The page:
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The Fair Work Act 2009 (Cth) (FWA) prohibits an employee’s termination for certain reasons. One of these includes if an employee has had a temporary absence from work due to illness or injury. Terminating an employee who has been absent from work due to a prolonged illness or injury is complex. As an employer, it is important to be aware of the protections that exist for employees. There are risks when it comes to terminating an employee due to prolonged illness or injury. This article will explain whether you can terminate an employee due to illness.

Can I Terminate an Employee Due to Illness?

You cannot dismiss an employee if an employee is temporarily absent from work due to an illness or injury.

A ‘temporary absence’ includes an absence where the employee is away for three months or less. This can include a combination of paid and unpaid personal leave.

However, suppose your employee has used all of their accumulated personal leave and has been on unpaid leave for more than three consecutive months or more than three months over 12 months. In that case, an absence will no longer be considered ‘temporary’. 

An ‘illness or injury’ exists if the employee provides a: 

Disability Discrimination

Importantly, you should exercise caution in terminating employment due to a disability. You must not discriminate against an employee by terminating their employment because of a physical or mental disability. The word ‘disability’ includes any physical or mental weakness or incapacity. This can include a condition which limits a person’s movements, activities or senses.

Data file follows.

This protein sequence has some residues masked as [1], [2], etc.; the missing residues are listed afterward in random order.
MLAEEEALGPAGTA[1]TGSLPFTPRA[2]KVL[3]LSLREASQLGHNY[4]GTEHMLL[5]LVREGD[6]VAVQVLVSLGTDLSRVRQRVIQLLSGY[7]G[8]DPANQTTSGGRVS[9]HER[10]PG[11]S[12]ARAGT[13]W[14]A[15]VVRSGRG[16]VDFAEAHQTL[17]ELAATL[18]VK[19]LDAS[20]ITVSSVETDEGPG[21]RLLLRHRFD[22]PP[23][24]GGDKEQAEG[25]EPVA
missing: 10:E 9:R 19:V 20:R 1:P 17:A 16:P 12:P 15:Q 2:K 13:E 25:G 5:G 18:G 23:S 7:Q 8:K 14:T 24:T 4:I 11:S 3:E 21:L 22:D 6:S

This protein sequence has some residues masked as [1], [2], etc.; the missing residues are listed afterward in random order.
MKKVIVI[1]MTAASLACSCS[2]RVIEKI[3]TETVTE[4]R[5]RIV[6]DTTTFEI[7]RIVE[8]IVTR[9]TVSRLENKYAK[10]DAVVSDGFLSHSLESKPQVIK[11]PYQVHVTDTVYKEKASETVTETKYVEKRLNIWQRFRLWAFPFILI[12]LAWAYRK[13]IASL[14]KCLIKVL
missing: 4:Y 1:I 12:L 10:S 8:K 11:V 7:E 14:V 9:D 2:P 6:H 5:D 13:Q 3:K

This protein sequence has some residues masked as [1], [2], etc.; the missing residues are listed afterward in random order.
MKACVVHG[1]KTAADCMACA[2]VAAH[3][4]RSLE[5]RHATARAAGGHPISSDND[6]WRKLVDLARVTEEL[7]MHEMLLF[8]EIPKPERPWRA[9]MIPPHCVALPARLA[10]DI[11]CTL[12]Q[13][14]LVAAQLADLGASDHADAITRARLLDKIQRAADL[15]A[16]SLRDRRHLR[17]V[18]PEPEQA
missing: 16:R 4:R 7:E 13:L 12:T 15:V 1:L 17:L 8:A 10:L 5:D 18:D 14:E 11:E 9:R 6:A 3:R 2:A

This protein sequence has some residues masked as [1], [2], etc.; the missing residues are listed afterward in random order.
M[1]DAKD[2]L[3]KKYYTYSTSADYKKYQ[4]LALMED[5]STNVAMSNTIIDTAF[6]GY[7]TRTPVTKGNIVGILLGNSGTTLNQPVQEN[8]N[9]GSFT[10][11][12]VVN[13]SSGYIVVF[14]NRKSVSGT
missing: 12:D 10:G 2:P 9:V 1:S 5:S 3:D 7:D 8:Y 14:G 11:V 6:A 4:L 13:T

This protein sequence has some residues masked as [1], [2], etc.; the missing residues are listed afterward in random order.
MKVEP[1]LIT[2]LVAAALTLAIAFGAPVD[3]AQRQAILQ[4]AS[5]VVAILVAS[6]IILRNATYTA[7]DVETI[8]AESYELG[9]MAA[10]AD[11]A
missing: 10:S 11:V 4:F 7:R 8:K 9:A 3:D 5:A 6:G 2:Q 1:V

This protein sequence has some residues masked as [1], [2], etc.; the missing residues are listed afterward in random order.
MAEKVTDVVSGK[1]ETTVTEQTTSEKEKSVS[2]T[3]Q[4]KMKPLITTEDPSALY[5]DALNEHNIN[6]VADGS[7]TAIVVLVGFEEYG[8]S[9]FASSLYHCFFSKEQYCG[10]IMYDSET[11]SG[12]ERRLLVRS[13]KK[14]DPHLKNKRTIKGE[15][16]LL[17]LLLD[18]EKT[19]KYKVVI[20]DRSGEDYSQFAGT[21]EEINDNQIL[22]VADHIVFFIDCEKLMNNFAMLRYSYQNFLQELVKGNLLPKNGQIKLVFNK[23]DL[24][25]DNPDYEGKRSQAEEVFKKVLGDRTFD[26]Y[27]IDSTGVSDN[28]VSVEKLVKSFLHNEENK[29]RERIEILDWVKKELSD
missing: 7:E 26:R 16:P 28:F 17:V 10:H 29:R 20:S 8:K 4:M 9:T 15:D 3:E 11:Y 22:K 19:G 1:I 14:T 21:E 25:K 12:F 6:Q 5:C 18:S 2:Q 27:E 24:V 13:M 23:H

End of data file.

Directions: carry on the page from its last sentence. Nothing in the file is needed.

Further, the Disability Discrimination Act 1992 (Cth) (DDA) prohibits discrimination on the basis of a mental or physical disability. The DDA makes it unlawful to dismiss an employee on the grounds of their disability. Employers can also be found to have discriminated against an employee if they fail to make reasonable adjustments to accommodate the employee’s disability.

Workers Compensation Laws

State and territory workers compensation legislation can also prohibit an employer from terminating an employee within a specific period of time from when an employee suffers a workplace injury. For example, in NSW, it is an offence to dismiss an injured employee within six months of incapacity. 

Seek Advice

In light of the above, it is crucial to seek advice to confirm whether you are in a position to terminate an employee due to illness or injury. Furthermore, even if the termination is valid, it is important to ensure that a procedurally fair and equitable process is followed in order to mitigate any likelihood of a claim.

The Inherent Requirements of the Role

If your employee is unable to perform the inherent requirements of their role, you may be protected from an adverse action claim. It is not discrimination if the action taken relates to the requirements of the job because of the particular position concerned.

The concept of inherent requirements of a job will vary depending on the job. They may include:

  • the ability to perform the necessary functions of the position;
  • productivity and quality requirements of the position;
  • the ability to effectively work as part of a team or the organisation; and
  • the ability to work safely and adhere to Occupational Health and Safety policies and legislation.